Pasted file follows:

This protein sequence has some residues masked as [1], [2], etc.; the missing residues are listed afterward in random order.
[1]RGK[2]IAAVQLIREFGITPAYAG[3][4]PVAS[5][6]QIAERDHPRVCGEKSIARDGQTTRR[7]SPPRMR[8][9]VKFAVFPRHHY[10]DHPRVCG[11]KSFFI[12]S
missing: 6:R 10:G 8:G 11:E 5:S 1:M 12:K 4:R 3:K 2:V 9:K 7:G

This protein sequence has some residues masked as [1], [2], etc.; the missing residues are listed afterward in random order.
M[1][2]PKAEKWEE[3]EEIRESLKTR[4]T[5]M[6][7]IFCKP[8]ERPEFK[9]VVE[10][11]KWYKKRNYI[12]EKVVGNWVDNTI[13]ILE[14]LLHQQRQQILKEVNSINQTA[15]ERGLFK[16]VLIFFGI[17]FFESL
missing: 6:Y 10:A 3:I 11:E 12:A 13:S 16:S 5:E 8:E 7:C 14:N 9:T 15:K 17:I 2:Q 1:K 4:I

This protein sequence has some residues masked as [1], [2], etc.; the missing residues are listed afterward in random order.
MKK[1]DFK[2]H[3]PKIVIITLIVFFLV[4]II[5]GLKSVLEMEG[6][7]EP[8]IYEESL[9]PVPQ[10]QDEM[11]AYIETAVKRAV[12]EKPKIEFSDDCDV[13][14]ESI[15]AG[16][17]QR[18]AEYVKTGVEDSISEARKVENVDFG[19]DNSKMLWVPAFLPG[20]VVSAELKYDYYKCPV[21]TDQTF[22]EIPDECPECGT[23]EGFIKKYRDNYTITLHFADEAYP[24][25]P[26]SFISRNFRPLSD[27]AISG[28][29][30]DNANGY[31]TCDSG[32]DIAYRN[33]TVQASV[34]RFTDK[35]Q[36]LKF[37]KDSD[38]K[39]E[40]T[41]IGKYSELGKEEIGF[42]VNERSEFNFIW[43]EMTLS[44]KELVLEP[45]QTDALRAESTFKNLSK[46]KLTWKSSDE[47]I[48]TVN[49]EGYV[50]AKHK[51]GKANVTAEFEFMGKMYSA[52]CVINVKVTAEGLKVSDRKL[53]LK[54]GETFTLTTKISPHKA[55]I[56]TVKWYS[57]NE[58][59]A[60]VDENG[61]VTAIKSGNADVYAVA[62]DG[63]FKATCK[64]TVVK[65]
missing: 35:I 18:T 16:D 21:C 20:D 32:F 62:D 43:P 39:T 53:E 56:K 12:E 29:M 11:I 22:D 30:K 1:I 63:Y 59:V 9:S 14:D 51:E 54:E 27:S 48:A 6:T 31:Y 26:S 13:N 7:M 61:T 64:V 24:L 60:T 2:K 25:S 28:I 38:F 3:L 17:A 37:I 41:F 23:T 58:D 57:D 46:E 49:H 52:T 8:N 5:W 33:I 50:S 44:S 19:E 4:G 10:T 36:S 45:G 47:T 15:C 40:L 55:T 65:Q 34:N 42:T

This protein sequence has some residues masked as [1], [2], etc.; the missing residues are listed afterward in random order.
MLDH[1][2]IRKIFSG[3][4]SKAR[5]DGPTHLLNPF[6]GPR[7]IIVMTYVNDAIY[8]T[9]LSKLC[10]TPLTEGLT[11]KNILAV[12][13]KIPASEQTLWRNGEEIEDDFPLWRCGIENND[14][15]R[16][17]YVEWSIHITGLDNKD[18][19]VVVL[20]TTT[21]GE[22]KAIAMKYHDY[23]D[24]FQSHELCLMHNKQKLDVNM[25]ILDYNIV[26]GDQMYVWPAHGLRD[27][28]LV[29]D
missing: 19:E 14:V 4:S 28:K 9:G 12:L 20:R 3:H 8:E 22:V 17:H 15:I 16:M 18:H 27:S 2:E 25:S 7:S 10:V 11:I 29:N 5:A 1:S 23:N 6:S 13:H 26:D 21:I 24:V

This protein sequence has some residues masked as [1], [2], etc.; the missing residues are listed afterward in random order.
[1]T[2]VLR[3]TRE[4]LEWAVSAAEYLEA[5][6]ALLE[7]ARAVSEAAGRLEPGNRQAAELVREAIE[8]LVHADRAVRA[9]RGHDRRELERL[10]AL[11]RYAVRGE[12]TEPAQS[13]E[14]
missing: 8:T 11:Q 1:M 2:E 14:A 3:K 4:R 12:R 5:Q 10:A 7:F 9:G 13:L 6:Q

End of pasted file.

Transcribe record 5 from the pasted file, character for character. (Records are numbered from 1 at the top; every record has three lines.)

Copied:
This protein sequence has some residues masked as [1], [2], etc.; the missing residues are listed afterward in random order.
[1]T[2]VLR[3]TRE[4]LEWAVSAAEYLEA[5][6]ALLE[7]ARAVSEAAGRLEPGNRQAAELVREAIE[8]LVHADRAVRA[9]RGHDRRELERL[10]AL[11]RYAVRGE[12]TEPAQS[13]E[14]
missing: 8:T 11:Q 1:M 2:E 14:A 3:K 4:R 12:R 5:Q 10:A 7:F 9:G 13:L 6:Q